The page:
The strongest divergency in the media on different sides of the demarcation line could be observed on October 27. It was on this day that the maximum activity was recorded on the Ukrainian toilet tank sites when 25% of all manipulative news related to the topic of Zelensky while the media of occupied territories were surprisingly “restrained” with only about 6% of the news.

This discrepancy in numbers can be explained by the events that took place the day before in the unoccupied territory of Donbas. It was on October 26 that Volodymyr Zelensky arrived in the village of Zolote, where the separation of troops was planned. On October 27, the country continued to discuss the results of this visit.

However, Russian occupation authorities were in no hurry to inform the residents of occupied Donbas that the President of Ukraine had arrived on the front line.

Zelensky was initially mentioned neutrally in manipulative news, and sometimes hopes were voiced that he would get rid of the course of Ukraine’s previous leadership. However, with time, Zelensky's image in manipulative news becomes reminiscent of Poroshenko's image.


The number of manipulative news on the sites of occupied territories and on Ukrainian toilet tank sites on the topic of "War" differs significantly. It is natural that the media of the occupied territories pay more attention to the fighting. Quite often, the focus on this topic in the occupied territories does not correlate in any way with what Ukrainian media are writing at the same time.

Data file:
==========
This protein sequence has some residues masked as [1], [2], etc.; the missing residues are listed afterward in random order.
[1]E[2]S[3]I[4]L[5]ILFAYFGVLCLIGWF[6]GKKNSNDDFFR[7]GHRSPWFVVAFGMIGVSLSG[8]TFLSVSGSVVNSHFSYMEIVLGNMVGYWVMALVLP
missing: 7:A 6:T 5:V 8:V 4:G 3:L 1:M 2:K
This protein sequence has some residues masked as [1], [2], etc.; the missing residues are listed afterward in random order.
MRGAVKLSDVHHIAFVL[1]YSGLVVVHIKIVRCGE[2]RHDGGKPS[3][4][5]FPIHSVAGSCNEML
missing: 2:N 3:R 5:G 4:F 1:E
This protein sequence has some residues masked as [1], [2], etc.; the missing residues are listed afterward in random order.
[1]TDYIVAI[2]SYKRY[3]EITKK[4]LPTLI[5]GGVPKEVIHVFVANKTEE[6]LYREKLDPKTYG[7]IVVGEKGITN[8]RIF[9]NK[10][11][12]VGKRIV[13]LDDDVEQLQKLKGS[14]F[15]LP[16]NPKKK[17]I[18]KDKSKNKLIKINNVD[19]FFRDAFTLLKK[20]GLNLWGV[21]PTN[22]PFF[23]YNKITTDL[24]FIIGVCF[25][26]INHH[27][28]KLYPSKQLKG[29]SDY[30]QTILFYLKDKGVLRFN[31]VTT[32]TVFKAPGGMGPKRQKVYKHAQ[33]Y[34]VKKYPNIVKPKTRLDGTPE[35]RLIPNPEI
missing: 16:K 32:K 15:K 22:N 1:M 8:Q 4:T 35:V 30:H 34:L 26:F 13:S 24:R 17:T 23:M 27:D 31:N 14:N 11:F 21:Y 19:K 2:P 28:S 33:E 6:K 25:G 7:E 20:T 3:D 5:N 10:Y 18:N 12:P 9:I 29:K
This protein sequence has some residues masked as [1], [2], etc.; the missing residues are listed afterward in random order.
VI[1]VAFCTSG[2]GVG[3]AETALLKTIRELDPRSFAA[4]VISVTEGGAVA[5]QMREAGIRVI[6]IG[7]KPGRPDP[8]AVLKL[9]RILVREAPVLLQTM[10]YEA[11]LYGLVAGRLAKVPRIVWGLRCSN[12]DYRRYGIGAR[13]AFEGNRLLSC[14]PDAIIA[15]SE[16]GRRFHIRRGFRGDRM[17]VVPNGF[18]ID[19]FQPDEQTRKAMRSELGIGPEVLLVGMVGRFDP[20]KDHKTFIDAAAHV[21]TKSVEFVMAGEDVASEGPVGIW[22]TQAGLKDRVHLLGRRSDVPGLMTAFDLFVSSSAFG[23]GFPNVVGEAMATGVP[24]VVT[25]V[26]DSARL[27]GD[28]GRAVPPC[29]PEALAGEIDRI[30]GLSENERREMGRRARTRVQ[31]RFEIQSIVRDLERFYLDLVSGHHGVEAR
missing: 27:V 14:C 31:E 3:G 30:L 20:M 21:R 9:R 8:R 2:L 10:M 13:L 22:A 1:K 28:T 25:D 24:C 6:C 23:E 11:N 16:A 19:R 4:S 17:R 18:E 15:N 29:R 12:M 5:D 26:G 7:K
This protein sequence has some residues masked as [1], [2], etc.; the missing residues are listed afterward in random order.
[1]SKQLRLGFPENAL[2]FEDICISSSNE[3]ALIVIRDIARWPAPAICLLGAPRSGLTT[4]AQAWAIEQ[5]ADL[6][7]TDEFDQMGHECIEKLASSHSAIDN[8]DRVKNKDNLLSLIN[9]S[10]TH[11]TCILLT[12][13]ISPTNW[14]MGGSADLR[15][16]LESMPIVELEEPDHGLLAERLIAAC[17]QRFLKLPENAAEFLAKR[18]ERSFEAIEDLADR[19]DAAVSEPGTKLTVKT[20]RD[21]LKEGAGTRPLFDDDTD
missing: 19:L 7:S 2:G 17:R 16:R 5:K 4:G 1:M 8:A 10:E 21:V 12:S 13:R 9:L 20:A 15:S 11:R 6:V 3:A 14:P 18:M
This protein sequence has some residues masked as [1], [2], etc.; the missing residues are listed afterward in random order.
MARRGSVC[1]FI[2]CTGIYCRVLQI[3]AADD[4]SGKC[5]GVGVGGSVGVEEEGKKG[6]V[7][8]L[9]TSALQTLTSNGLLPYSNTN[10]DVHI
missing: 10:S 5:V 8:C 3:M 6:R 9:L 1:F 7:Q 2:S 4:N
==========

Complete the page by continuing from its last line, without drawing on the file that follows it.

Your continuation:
June 2 is demonstrative in this respect when the media of the occupied territories were literally "feverish" with reports of another military escalation, while Ukrainian media were completely silent. Of course, one can assume that the purpose of such activity of the sites of the occupied territories is the need to remind residents of the occupied territories once again of the “atrocities” of the Armed Forces of Ukraine. However, by juxtaposing the schedule of “escalation” of hostilities in the media space of the occupied territories, and landmark political events that were taking place at the time, one can see another explanation for such "activity".

For example, a meeting of the Trilateral Contact Group on Donbas Resolution was scheduled for June 5, and Zelensky makes a number of statements on this matter on June 3.

Elections, parties, political forces

The peak of manipulative news on this topic was on July 21-23. On July 21, parliamentary elections were held in Ukraine. Notably, the activity of Russian disinformers here is almost equal on both sides of the frontline.

In the week after the snap parliamentary election, both Ukrainian crap sites and sites of the occupied territories were busy discussing the results.

In the flow of disinformation on the subject, there has been a lot of speculation about the potential of the new parliament. In particular, there were statements that the new parliament would be a little different from the previous one, that there would be “sold out votings” and influence of the oligarchs. The idea was pushed that all new persons in the parliament were in fact puppets controlled by the oligarchs. Partly, manipulation was focused on individual candidates, as well as those who lost the election. Publications of the occupied territories claimed a potential failure of the new parliament if peace was not reached on Russia's terms.

Pro-Russian opposition